Fadi Daou, Fabio Petito and Michael D. Driessen, Human Fraternity and Inclusive Citizenship: Interreligious Engagement in the Mediterranean, Milan: Ledizioni, June 2021, 194 pages.
Polarization and discrimination linked to religion have been increasing in many parts of the world, including on the two shores of the Mediterranean. Against this background, however, seeds of hope have emerged from a number of religious leaders who have called for a new narrative of human fraternity and inclusive citizenship.
This report analyzes the opportunities which human fraternity and inclusive citizenship offer for government-religious partnerships aimed at building more inclusive and peaceful societies across both shores of the Mediterranean and puts forward interreligious engagement as a new policy framework that recognizes and amplifies these novel dynamics.
Can the interreligious narrative of human fraternity help to create new inclusive forms of citizenship? How can governments and international organizations better partner with religious leaders and communities to concretely build inclusive societies from the MENA region to Europe?
Father Fadi Daou is Lebanese and lives in Beirut.
Fadi Daou is cofounder and former CEO of the Adyan foundation, and professor of theology and geopolitics of religion. He holds a PhD in theology and a post-PhD in political philosophy (University of Strasbourg, France).
After being director of the Higher Institute for Religious Sciences (USJ, Beirut), and professor at the Holy Spirit University (Kaslik), he is now scientific collaborator at the University of Geneva and visiting professor in several universities.
He has authored several books and studies, the latest one as co-editor Human Fraternity and Inclusive Citizenship (ISPI, 2021); he also co-authored with Nayla Tabbara, L’hospitalité divine : l’autre dans le dialogue des théologies chrétienne et musulmane (Berlin, 2013) published in Arabic الرحابة الإلهيّة (Beyrouth, 2011), as well as in English Divine Hospitality: A Christian-Muslim Conversation (WCC, 2017) and German (LIT, 2017). An Italian translation in process. In 2012, he directed the publication of an Arabic volume devoted to education for coexistence: التربيّة على العيش المشترك في ظلّ المواطنة الحاضنة للتنوّع الدينيّ, al-Maktaba al-Būlisiyya, Beirut.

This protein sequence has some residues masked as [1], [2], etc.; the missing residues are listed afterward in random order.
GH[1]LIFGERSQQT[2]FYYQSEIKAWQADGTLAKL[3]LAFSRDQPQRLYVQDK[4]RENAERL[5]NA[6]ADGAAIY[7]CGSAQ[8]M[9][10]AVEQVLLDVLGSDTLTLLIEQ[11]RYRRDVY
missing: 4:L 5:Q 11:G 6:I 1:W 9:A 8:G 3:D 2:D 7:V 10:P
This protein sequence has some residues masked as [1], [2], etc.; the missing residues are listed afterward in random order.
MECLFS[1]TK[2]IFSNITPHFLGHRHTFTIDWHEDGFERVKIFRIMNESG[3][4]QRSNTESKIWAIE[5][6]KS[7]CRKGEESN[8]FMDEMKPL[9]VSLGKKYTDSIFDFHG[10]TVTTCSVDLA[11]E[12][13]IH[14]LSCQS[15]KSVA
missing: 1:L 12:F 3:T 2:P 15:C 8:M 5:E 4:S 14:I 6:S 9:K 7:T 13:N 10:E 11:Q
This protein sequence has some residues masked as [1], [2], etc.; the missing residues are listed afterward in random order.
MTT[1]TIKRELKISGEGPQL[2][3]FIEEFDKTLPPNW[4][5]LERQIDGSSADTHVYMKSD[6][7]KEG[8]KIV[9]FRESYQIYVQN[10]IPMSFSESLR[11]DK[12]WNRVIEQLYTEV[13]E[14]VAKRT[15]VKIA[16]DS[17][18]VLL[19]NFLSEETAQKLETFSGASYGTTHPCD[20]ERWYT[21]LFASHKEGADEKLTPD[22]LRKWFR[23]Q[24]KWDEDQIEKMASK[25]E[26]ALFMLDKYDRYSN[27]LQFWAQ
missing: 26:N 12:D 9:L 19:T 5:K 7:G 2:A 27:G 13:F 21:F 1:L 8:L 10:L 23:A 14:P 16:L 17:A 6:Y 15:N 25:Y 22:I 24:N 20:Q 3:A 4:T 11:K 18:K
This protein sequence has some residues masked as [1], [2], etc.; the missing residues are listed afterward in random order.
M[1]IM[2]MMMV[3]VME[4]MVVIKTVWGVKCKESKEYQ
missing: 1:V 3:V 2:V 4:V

Under the Adyan foundation and in partnership with the Ministry of Education and CRDP, he is director of the National Reformation Project of Education for Citizenship and Coexistence.
He received the “Civilization of Love Prize” and many other prizes through the Adyan foundation, including “The Civilian Peace in Lebanon Prize” and the Second World Prize of the United Nations Education for Peace in a Pluralistic World.
He also received the 2020 Elevate Prize for Global Change-makers (MIT — USA).
Fadi Daou and Nayla Tabbara, Divine Hospitality: A Christian-Muslim Conversation, Amsterdam, World Council of Churches, July 2017, 180 pages.
In face of unprecedented awareness of religious diversity, as well as the dangers of conflict, interreligious dialogue has become vital. Yet, these authors maintain, it is the commitment to think together about religious faith and our inherited traditions that genuinely moves mutual understanding to new levels. Here is such a religious experiment, an interreligious theological quest, framed in the interests of peacemaking. Fadi Daou and Nayla Tabbara, a Maronite priest and a Muslim Sunni, respectively, share one objective: to show what the Christian and Muslim faiths teach with regard to religious “otherness” and to indicate the relationship which may link the believer of another religion to God. It is this honest attempt to find divine hospitality that opens each religion to spiritual solidarity and to the reality, presence, and gift of the other.
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Fadi Daou, « The Arab uprisings and the new challenges for national social cohesion and Arab-West relations », in: Nayla Tabbara (éd.), What about the other? : a question for cross-cultural education in the 21st century,Notre Dame University – Louaize, 2012, p. 19-31.